Background: Smoke from combustion of biomass fuels is a major risk factor for respiratory disease, but the underlying mechanisms are poorly understood. The aim of this study was to determine whether exposure to wood smoke from incomplete combustion would elicit airway inflammation in humans. Methods: Fourteen healthy subjects underwent controlled exposures on two separate occasions to filtered air and wood smoke from incomplete combustion with PM1 concentration at 314 mu g/m(3) for 3 h in a chamber. Bronchoscopy with bronchial wash (BW), bronchoalveolar lavage (BAL) and endobronchial mucosal biopsies was performed after 24 h. Differential cell counts and soluble components were analyzed, with biopsies stained for inflammatory markers using immunohistochemistry. In parallel experiments, the toxicity of the particulate matter (PM) generated during the chamber exposures was investigated in vitro using the RAW264.7 macrophage cell line. Results: Significant reductions in macrophage, neutrophil and lymphocyte numbers were observed in BW (p < 0.01, < 0.05, < 0.05, respectively) following the wood smoke exposure, with a reduction in lymphocytes numbers in BAL fluid (< 0.01. This unexpected cellular response was accompanied by decreased levels of sICAM-1, MPO and MMP-9 (p < 0.05, < 0.05 and < 0.01). In contrast, significant increases in submucosal and epithelial CD3+ cells, epithelial CD8+ cells and submucosal mast cells (p < 0.01, < 0.05, < 0.05 and < 0.05, respectively), were observed after wood smoke exposure. The in vitro data demonstrated that wood smoke particles generated under these incomplete combustion conditions induced cell death and DNA damage, with only minor inflammatory responses. Conclusions: Short-term exposure to sooty PAH rich wood smoke did not induce an acute neutrophilic inflammation, a classic hallmark of air pollution exposure in humans. While minor proinflammatory lymphocytic and mast cells effects were observed in the bronchial biopsies, significant reductions in BW and BAL cells and soluble components were noted. This unexpected observation, combined with the in vitro data, suggests that wood smoke particles from incomplete combustion could be potentially cytotoxic. Additional research is required to establish the mechanism of this dramatic reduction in airway leukocytes and to clarify how this acute response contributes to the adverse health effects attributed to wood smoke exposure.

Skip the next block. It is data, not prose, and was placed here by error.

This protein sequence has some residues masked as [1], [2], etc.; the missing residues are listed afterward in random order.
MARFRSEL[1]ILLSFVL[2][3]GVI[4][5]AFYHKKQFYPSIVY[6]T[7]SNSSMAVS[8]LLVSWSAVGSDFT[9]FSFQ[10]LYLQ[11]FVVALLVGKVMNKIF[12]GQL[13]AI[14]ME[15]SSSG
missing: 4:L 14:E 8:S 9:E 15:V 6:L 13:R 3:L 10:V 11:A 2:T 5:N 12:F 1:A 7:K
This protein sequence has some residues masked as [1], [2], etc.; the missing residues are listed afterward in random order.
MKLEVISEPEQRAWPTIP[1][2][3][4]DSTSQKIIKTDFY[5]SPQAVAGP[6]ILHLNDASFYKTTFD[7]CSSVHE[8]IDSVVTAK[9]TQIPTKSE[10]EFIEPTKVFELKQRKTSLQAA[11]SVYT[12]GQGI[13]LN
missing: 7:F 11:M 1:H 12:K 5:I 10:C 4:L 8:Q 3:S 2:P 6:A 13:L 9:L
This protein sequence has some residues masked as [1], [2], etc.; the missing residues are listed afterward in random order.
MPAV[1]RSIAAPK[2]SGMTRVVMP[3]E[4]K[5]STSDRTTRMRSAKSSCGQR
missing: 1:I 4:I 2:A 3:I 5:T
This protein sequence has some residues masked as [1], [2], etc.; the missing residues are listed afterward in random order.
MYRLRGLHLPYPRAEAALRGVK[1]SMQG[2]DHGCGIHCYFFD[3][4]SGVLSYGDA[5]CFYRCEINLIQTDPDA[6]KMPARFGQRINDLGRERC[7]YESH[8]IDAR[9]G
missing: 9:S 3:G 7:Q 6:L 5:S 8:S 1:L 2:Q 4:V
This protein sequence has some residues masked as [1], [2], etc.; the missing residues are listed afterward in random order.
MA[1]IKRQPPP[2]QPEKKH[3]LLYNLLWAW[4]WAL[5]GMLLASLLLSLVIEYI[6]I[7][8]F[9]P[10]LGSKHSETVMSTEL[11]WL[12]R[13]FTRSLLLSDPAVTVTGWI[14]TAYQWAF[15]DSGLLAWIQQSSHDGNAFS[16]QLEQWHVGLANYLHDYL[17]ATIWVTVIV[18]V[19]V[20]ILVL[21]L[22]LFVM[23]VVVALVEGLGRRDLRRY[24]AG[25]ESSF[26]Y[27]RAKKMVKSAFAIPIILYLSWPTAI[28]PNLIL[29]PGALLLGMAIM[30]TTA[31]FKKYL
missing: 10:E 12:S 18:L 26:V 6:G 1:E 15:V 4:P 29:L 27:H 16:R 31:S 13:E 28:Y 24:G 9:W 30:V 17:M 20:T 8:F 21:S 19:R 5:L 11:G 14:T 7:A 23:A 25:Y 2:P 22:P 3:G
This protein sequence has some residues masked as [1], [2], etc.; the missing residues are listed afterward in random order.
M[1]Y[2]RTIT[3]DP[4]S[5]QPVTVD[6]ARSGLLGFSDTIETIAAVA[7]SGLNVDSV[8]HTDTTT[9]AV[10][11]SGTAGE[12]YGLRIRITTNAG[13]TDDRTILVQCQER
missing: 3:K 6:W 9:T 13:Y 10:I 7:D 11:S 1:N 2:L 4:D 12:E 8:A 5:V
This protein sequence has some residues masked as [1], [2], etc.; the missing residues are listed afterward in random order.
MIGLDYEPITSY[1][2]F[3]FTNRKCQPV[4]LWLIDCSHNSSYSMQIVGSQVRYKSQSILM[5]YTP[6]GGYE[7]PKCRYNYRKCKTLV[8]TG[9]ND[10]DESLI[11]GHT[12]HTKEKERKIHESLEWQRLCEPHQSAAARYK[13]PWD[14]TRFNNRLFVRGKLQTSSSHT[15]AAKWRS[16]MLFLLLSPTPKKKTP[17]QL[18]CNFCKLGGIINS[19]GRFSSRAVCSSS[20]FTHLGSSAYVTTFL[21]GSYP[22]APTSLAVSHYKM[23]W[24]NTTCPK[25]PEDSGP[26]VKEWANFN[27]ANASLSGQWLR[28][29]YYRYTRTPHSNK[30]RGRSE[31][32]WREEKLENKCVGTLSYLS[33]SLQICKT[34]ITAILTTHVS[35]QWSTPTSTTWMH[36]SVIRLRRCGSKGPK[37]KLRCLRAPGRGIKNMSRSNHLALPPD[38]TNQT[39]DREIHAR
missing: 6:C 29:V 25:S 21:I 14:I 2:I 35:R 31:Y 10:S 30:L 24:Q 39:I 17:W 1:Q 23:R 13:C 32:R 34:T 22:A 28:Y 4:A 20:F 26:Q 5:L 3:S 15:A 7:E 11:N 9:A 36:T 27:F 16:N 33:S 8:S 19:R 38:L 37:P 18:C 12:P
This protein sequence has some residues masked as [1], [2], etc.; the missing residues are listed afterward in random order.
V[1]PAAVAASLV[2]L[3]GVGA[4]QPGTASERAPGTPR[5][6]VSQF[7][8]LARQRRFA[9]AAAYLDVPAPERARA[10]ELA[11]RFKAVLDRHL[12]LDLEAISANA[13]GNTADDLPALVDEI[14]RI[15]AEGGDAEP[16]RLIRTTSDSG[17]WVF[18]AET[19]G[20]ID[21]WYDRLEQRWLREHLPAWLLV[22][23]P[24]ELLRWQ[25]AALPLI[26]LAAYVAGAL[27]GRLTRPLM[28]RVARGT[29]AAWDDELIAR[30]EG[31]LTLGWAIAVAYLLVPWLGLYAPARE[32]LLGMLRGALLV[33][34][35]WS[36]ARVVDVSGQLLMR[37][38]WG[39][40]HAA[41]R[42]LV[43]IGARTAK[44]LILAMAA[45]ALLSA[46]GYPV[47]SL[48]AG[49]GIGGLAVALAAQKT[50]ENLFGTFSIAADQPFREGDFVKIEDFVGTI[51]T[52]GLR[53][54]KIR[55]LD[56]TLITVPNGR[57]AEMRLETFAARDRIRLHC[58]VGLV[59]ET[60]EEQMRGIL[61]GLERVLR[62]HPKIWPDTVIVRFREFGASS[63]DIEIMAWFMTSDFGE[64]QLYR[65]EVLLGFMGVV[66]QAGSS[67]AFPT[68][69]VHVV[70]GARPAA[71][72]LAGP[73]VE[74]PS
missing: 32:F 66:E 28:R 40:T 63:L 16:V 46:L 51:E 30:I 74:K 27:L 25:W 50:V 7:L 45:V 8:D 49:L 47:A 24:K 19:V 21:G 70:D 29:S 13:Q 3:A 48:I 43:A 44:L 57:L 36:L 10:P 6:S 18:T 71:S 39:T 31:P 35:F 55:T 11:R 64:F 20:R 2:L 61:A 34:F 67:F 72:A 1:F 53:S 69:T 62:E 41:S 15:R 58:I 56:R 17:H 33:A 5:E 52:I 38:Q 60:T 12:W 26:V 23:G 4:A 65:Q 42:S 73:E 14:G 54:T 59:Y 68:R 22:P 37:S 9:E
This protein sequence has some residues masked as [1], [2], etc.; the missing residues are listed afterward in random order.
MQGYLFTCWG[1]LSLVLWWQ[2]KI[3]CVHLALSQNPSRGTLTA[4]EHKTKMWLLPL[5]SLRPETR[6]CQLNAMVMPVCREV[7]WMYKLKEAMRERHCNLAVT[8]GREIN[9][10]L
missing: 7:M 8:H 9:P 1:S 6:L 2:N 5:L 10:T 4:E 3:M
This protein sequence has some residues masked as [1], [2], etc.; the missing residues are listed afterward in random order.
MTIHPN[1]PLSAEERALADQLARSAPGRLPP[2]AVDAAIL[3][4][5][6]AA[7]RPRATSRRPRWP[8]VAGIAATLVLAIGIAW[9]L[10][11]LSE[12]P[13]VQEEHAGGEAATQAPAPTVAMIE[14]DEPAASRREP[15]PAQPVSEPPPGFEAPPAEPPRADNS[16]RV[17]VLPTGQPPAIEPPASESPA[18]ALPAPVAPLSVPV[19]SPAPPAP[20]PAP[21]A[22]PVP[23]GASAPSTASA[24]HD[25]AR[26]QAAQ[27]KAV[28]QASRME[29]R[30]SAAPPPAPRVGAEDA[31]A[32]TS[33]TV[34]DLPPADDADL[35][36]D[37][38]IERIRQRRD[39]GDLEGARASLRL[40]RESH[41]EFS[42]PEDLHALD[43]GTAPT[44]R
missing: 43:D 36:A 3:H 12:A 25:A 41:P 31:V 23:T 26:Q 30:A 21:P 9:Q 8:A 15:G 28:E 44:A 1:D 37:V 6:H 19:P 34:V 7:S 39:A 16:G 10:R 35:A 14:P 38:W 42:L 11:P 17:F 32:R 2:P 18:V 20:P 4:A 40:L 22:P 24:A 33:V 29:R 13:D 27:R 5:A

Keywords
Air pollution, Biomass, Bronchoscopy, Cytotoxicity, Neutrophils, Lymphocytes, Mast cells
National Category
Environmental Sciences
Identifiers
urn:nbn:se:umu:diva-111761 (URN)10.1186/s12989-015-0111-7 (DOI)000363833500001 ()26511835 (PubMedID)2-s2.0-84945908415 (Scopus ID)
Available from: 2015-11-25 Created: 2015-11-23 Last updated: 2018-06-07Bibliographically approved
Avagyan, R., Nyström, R., Boman, C. & Westerholm, R. (2015). Determination of hydroxylated polycyclic aromatic hydrocarbons by HPLC-photoionization tandem mass spectrometry in wood smoke particles and soil samples. Analytical and Bioanalytical Chemistry, 407(16), 4523-4534
Open this publication in new window or tab >>Determination of hydroxylated polycyclic aromatic hydrocarbons by HPLC-photoionization tandem mass spectrometry in wood smoke particles and soil samples
2015 (English)In: Analytical and Bioanalytical Chemistry, ISSN 1618-2642, E-ISSN 1618-2650, Vol. 407, no 16, p. 4523-4534Article in journal (Refereed) Published
Abstract [en]